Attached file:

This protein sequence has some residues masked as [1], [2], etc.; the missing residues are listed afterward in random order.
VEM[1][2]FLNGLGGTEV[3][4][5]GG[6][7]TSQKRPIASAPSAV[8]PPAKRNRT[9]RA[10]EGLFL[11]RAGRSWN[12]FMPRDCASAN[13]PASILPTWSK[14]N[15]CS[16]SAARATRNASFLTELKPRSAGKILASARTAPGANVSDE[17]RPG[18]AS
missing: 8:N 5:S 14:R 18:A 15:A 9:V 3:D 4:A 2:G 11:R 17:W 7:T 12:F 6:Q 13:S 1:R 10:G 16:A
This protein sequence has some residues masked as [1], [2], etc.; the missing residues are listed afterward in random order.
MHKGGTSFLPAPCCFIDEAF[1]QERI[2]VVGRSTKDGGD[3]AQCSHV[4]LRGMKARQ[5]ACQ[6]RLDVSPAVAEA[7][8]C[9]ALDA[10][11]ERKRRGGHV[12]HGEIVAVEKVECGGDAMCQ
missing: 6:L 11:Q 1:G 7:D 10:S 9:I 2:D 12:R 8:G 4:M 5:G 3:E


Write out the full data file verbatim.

This protein sequence has some residues masked as [1], [2], etc.; the missing residues are listed afterward in random order.
VEM[1][2]FLNGLGGTEV[3][4][5]GG[6][7]TSQKRPIASAPSAV[8]PPAKRNRT[9]RA[10]EGLFL[11]RAGRSWN[12]FMPRDCASAN[13]PASILPTWSK[14]N[15]CS[16]SAARATRNASFLTELKPRSAGKILASARTAPGANVSDE[17]RPG[18]AS
missing: 8:N 5:S 14:R 18:A 15:A 9:V 3:D 4:A 2:G 11:R 17:W 7:T 12:F 6:Q 13:S 1:R 10:G 16:A
This protein sequence has some residues masked as [1], [2], etc.; the missing residues are listed afterward in random order.
MHKGGTSFLPAPCCFIDEAF[1]QERI[2]VVGRSTKDGGD[3]AQCSHV[4]LRGMKARQ[5]ACQ[6]RLDVSPAVAEA[7][8]C[9]ALDA[10][11]ERKRRGGHV[12]HGEIVAVEKVECGGDAMCQ
missing: 6:L 11:Q 1:G 7:D 10:S 9:I 2:D 12:R 8:G 4:M 5:G 3:E